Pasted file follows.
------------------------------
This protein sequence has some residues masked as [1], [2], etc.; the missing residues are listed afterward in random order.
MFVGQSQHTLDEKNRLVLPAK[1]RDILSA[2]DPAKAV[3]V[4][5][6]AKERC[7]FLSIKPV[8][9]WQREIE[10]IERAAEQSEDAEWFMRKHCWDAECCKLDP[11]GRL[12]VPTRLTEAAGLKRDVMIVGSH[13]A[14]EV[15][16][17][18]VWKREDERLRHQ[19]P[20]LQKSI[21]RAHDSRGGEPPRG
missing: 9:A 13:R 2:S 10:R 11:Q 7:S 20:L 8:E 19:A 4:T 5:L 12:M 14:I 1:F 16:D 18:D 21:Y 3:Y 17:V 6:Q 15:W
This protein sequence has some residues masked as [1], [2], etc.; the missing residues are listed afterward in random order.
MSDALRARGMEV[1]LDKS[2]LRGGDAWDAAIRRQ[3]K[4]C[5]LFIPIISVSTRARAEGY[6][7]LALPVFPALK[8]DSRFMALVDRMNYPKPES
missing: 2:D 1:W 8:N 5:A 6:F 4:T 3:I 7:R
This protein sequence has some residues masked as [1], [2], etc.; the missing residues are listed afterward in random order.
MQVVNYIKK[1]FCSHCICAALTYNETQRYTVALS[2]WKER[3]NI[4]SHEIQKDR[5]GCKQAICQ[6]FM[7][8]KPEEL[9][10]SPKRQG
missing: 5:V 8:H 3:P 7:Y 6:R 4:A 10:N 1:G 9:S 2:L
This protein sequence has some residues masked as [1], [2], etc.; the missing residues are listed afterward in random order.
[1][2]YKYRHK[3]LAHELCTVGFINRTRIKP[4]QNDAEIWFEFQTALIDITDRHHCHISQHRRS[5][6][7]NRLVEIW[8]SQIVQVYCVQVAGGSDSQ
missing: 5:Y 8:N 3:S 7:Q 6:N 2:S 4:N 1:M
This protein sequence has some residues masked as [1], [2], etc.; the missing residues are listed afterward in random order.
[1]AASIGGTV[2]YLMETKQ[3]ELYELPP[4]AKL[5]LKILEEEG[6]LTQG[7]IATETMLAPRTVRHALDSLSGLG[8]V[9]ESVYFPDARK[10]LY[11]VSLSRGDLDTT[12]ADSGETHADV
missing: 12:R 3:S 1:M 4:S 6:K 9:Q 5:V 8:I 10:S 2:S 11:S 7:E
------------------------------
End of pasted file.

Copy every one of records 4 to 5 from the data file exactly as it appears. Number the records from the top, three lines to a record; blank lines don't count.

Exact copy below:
This protein sequence has some residues masked as [1], [2], etc.; the missing residues are listed afterward in random order.
[1][2]YKYRHK[3]LAHELCTVGFINRTRIKP[4]QNDAEIWFEFQTALIDITDRHHCHISQHRRS[5][6][7]NRLVEIW[8]SQIVQVYCVQVAGGSDSQ
missing: 5:Y 8:N 3:S 7:Q 6:N 2:S 4:N 1:M
This protein sequence has some residues masked as [1], [2], etc.; the missing residues are listed afterward in random order.
[1]AASIGGTV[2]YLMETKQ[3]ELYELPP[4]AKL[5]LKILEEEG[6]LTQG[7]IATETMLAPRTVRHALDSLSGLG[8]V[9]ESVYFPDARK[10]LY[11]VSLSRGDLDTT[12]ADSGETHADV
missing: 12:R 3:S 1:M 4:S 6:K 9:Q 5:V 8:I 10:S 2:S 11:S 7:E